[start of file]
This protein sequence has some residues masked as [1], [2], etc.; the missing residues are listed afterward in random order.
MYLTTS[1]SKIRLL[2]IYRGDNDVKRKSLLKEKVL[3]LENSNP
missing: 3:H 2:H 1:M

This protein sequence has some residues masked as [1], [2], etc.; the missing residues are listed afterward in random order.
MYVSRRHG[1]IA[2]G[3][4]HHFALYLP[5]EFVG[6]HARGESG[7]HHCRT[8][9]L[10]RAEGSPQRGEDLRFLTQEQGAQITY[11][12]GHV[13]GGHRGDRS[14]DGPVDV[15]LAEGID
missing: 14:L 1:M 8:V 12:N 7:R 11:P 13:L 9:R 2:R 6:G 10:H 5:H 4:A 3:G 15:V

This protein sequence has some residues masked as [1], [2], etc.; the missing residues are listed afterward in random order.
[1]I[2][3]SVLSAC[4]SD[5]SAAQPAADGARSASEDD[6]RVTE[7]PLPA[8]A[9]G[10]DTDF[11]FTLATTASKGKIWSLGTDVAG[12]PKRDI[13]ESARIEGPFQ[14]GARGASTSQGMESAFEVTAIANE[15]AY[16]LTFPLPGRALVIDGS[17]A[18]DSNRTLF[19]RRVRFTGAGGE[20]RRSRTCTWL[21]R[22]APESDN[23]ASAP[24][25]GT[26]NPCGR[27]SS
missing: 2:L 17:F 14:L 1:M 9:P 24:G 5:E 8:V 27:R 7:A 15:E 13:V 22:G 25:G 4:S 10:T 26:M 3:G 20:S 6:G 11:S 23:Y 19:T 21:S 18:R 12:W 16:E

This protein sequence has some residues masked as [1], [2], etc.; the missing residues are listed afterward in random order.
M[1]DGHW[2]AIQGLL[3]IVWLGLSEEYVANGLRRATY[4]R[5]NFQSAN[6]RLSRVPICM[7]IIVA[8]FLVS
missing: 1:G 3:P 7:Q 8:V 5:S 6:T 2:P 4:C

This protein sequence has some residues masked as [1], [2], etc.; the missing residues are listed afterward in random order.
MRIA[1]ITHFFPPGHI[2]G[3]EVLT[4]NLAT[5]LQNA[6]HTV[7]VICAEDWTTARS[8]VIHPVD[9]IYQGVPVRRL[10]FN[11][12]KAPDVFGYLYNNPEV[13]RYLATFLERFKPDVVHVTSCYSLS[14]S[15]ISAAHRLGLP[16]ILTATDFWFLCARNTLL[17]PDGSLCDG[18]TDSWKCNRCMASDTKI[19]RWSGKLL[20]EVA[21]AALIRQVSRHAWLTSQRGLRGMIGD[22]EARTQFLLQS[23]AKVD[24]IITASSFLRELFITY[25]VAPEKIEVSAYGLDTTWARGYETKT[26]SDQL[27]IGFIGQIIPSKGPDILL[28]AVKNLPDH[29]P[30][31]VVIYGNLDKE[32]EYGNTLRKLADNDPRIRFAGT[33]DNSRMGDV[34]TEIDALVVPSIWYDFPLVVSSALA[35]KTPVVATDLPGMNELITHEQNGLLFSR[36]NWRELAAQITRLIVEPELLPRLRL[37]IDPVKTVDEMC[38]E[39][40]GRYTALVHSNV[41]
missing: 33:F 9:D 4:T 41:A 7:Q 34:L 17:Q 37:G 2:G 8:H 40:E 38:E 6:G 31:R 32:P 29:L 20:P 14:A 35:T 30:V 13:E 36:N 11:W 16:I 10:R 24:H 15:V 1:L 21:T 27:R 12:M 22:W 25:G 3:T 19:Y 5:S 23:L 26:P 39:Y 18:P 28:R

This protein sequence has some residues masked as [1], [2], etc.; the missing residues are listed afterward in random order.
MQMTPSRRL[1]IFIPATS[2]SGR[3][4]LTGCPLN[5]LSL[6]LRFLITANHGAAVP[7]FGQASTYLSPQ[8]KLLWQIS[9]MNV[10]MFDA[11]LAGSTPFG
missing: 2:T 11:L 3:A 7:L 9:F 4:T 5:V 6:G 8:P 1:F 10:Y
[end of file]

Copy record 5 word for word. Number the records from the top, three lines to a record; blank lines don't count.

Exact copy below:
This protein sequence has some residues masked as [1], [2], etc.; the missing residues are listed afterward in random order.
MRIA[1]ITHFFPPGHI[2]G[3]EVLT[4]NLAT[5]LQNA[6]HTV[7]VICAEDWTTARS[8]VIHPVD[9]IYQGVPVRRL[10]FN[11][12]KAPDVFGYLYNNPEV[13]RYLATFLERFKPDVVHVTSCYSLS[14]S[15]ISAAHRLGLP[16]ILTATDFWFLCARNTLL[17]PDGSLCDG[18]TDSWKCNRCMASDTKI[19]RWSGKLL[20]EVA[21]AALIRQVSRHAWLTSQRGLRGMIGD[22]EARTQFLLQS[23]AKVD[24]IITASSFLRELFITY[25]VAPEKIEVSAYGLDTTWARGYETKT[26]SDQL[27]IGFIGQIIPSKGPDILL[28]AVKNLPDH[29]P[30][31]VVIYGNLDKE[32]EYGNTLRKLADNDPRIRFAGT[33]DNSRMGDV[34]TEIDALVVPSIWYDFPLVVSSALA[35]KTPVVATDLPGMNELITHEQNGLLFSR[36]NWRELAAQITRLIVEPELLPRLRL[37]IDPVKTVDEMC[38]E[39][40]GRYTALVHSNV[41]
missing: 33:F 9:D 4:T 41:A 7:Q 34:L 17:Q 37:G 2:G 8:H 40:E 38:E 6:G 31:R 32:P 29:L 20:P 14:A 35:T 30:V 13:E 36:N 11:W 16:I 10:R 24:H 15:V 1:L 21:T 27:R 12:M 22:W 25:G 3:T 19:Y 5:S 23:L 26:P 39:Y 18:P 28:R